Contributed by ClaudX
The Elder Scrolls IV: Oblivion
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Concept art reveals a vastly different design for the city of Leyawiin than in the final game. The Niben river would have flown through the city, splitting it into 3 different sections, with 2 outer sections on land, and the third section, an island in the Niben River, connected via bridges.
Contributed by ClaudX
The Elder Scrolls IV: Oblivion
Upon first entering the Market District, a notice will appear on the screen reading "New Topic: Do you need couriers?". However, this topic cannot be discussed with any NPCs. This may be a leftover from a scrapped quest or questline in which the player would deliver letters to NPCs. The string of text's file name is "ImpExWork", with "ImpExDeliveredLetter" and "ImpExGiveLetter" also existing in the game's files.
Contributed by ClaudX
The Elder Scrolls IV: Oblivion
The game files reveal that High Elves were originally supposed to be 50 points vulnerable to Fire, Frost, Shock, and Magic. In the final game, they only have a 25 points vulnerability, with no general vulnerability to Magic.
Contributed by ClaudX
The Elder Scrolls IV: Oblivion
An unused "Darkness" spell exists in the files, but ultimately goes unused. It acts oppositely to the "Light" spells in the game, making an area darker (most likely to make it easier to sneak and remain undetected). Similar to the unused "Lock" spell it contains many "DO NOT USE" warnings.
Contributed by ClaudX
The Elder Scrolls IV: Oblivion
An unused "Lock" spell exists in the files (as well as Easy Lock and Average Lock), but it goes unused in the final game. It would have locked containers and doors. The files include several warnings which read "DO NOT USE". "Lock" existed as a spell in TES III: Morrowind.
Contributed by ClaudX
The Elder Scrolls IV: Oblivion
Originally, Velwyn Benirus was to die at some point during the Benirus Manor quest. Unused NPC lines exist saying, "I heard that Velwyn Benirus was killed. The manor claims another victim."
Contributed by ClaudX
The Elder Scrolls IV: Oblivion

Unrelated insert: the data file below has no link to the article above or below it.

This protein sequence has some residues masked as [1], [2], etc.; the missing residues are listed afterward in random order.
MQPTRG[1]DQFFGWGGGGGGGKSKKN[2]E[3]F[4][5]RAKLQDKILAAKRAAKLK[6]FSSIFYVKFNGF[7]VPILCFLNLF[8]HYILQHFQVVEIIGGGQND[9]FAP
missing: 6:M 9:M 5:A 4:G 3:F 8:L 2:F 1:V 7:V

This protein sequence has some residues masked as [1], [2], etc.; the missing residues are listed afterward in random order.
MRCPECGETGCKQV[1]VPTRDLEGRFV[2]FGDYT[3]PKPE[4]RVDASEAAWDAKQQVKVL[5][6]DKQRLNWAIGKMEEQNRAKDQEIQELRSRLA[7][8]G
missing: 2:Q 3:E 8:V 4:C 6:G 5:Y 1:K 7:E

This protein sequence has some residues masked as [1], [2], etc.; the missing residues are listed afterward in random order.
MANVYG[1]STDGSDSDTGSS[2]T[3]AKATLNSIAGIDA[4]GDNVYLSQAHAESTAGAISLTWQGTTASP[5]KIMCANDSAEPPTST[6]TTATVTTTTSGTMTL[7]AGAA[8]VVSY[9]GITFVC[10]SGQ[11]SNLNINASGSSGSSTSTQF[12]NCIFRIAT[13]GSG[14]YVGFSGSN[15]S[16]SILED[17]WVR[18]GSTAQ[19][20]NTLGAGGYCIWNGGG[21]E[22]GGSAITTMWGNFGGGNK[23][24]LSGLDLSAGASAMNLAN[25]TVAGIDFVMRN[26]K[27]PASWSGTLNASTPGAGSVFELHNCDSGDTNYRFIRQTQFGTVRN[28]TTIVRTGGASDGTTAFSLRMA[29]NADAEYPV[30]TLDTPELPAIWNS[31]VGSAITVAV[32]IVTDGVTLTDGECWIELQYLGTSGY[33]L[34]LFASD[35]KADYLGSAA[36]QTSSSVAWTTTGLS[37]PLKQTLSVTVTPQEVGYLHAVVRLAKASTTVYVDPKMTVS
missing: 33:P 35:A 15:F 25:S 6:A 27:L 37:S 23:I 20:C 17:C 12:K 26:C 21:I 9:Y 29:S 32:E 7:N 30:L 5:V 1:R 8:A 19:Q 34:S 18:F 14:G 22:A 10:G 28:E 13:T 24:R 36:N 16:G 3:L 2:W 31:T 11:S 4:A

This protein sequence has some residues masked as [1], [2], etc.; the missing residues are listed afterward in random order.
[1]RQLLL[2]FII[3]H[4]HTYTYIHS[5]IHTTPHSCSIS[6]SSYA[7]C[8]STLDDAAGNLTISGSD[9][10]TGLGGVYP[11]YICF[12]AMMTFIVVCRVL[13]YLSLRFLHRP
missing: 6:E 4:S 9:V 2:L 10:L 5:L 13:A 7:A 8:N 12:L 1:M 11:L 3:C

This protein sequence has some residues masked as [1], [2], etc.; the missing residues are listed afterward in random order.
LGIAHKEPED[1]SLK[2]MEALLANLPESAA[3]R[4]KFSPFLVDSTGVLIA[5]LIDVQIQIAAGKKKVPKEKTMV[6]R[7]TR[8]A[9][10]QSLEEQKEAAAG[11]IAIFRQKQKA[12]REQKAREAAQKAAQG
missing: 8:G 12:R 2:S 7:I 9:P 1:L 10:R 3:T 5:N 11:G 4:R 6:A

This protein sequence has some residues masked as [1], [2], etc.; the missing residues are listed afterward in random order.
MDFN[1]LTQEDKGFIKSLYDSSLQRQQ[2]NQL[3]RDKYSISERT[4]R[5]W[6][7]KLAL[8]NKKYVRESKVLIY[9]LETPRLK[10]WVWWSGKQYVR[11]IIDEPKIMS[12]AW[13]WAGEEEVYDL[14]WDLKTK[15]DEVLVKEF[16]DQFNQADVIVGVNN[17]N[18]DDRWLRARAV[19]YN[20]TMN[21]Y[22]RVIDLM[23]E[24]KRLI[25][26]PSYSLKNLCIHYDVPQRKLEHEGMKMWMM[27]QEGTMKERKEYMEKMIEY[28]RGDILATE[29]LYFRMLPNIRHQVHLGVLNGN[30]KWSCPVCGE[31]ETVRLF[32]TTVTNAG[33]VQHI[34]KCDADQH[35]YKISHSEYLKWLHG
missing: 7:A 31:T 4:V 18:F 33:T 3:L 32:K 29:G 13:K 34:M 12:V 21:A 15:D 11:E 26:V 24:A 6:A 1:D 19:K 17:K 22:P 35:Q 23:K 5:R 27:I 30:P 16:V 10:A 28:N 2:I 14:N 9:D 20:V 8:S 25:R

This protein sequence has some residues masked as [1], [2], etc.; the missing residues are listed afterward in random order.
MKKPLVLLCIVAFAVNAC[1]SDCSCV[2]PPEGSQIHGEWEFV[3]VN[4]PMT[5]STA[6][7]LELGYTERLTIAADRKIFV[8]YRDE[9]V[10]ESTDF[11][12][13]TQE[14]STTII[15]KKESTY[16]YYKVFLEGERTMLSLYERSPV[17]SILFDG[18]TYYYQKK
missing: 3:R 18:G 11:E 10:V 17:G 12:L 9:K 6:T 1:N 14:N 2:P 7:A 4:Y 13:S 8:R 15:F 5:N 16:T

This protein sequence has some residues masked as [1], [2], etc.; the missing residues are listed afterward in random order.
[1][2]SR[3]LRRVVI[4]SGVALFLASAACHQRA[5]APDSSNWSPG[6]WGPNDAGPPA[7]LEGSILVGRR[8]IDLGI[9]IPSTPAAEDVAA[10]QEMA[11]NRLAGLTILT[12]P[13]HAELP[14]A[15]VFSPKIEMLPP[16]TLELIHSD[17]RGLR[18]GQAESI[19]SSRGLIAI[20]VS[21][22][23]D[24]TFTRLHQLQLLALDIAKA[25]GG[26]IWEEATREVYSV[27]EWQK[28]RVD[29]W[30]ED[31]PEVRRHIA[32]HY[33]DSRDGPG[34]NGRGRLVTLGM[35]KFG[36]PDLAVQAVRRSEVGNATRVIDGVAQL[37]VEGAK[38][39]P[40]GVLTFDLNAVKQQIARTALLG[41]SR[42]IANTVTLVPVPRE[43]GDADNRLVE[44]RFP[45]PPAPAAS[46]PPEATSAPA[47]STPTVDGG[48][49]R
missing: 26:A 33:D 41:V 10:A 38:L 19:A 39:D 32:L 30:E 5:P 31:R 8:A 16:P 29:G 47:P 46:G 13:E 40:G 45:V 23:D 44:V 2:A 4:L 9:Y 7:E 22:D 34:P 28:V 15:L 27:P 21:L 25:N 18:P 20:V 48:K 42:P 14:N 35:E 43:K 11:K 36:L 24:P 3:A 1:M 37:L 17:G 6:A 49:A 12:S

In "The Siren's Deception", the player would have only been fought by 2 of the women in Gweden Farm, with the third, Faustina, fleeing to the basement. There, the player would have had multiple dialogue options with her, and ultimately been able to spare her. In the final game, you must fight all 3 women on the first floor with no option to spare any of them. These lines were found in the German version of the game.
Contributed by ClaudX
The Elder Scrolls IV: Oblivion
There are unused lockpicking animations for NPCs that would have been used when NPCs lockpick locked chests or doors. This is a rare occurrence in-game and when it happens, the NPCs simply use the "activate" animation. There exists animations for locked chests on the ground as well as doors.
Contributed by ClaudX
The Elder Scrolls IV: Oblivion
There is unused dialogue for Elven, Nord, Breton, and Redguard city guards that go unused due to all city guards being Imperials. The only exception to this being quest specific NPCs who are city guards of a race other than Imperial.
Contributed by ClaudX
The Elder Scrolls IV: Oblivion
Horses were originally meant to be purchased through an in-game menu like other items in the game. In the final game, they are purchase through dialogue options. There exist unused lines for these purchases, "Need a new mount?" and "Looking to buy a horse? I have some fine animals for sale."
Contributed by ClaudX
The Elder Scrolls IV: Oblivion
There is unused dialogue showing that merchants would refuse services to the player if their disposition was too low. These lines include "No service for the likes of you. Take a hike."
Contributed by ClaudX